Boohoo Facing Boycott Following Slave Labour Claims

It’s about time…


Fast fashion brand Boohoo has come under fire this week after allegations of poor working conditions in their Leicester factory were made, following an investigation by The Times. 

Claims made include: employees being made to work under cramped and unhygienic conditions that did not comply with lock-down safety regulations, and being paid as little as £3.50 per hour (well below the UK National Minimum Living Wage). 

Since the claims against the brand have surfaced the hashtag #boycottboohoo has been sweeping Instagram and Twitter, with people calling out the fast fashion label for the use of modern slavery. 

Boohoo, along with many other fast fashion labels have long relied on ‘influencers’ to promote their brands, using the likes of reality TV shows stars, such as the cast of Love Island. One influencer to come out against the brand as part of the boycott is Vas J Morgan, who wrote on his Instagram “Slavery is slavery and my heart hurts for the families that have suffered at the hands of companies that fail to do due diligence like this.”

Not only has the UK Government now launched a further review into the factory in question, but Boohoo has claimed it will also launch its own private investigation into its supply chain. But is this enough? 

Venetia La Manna, an ethical fashion campaigner, has highlighted that “this isn’t the first time they’ve [Boohoo] been outed for this exploitation.” She points out that Labour Behind The Label have called on Boohoo to take action to improve their working conditions many times before to no avail. 

Although it is Boohoo in particular that is under fire now, this is an industry wide problem. La Manna points out that there are many resources you can find on the internet that educate us in great detail about the dark side of the fast fashion model, and with these resources so readily available it makes you wonder why nothing has been done to over-haul this damaging model sooner.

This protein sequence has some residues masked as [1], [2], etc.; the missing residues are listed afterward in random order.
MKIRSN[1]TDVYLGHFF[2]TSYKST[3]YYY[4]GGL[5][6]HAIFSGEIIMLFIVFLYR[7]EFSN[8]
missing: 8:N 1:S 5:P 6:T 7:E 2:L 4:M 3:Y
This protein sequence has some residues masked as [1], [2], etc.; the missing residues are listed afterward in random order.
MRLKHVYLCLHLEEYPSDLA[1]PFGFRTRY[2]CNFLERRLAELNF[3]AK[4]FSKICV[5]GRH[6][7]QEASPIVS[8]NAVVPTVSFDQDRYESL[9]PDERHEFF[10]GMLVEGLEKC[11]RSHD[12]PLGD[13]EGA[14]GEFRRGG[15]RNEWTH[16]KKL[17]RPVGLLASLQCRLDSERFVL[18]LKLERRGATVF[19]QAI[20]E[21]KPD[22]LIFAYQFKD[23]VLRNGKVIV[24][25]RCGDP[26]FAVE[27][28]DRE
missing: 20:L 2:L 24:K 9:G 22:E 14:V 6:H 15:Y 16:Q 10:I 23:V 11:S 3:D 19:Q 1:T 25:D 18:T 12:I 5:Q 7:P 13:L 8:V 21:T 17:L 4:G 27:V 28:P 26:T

A post shared by Venetia La Manna (@venetialamanna) on

So what is the difference this time? It seems in many ways that 2020 so far has the been the year for people to listen up and demand more change, and we hope that this pattern of accepting accountability will not fall short for Boohoo on over-hauling the way they work within the industry. But we can’t help but look back over the past few years and acknowledge the failure of fast fashion brands to take any action as of yet. 

Following the dialogue surrounding Boohoo this week, shares have reportedly dropped to almost half, highlighting that the accusations against the label are not being taken lightly and they are, it seems, translating into real action. On top of this, ASOS and Next who were previously stockists of Boohoo’s clothes have since dropped the label from their websites, in solidarity of the #boycottboohoo movement. 

We hope that this is more than just a moment against Boohoo and will act as a continued wake-up call for all fast fashion labels, that this type of exploitation of garment workers will not be tolerated. 


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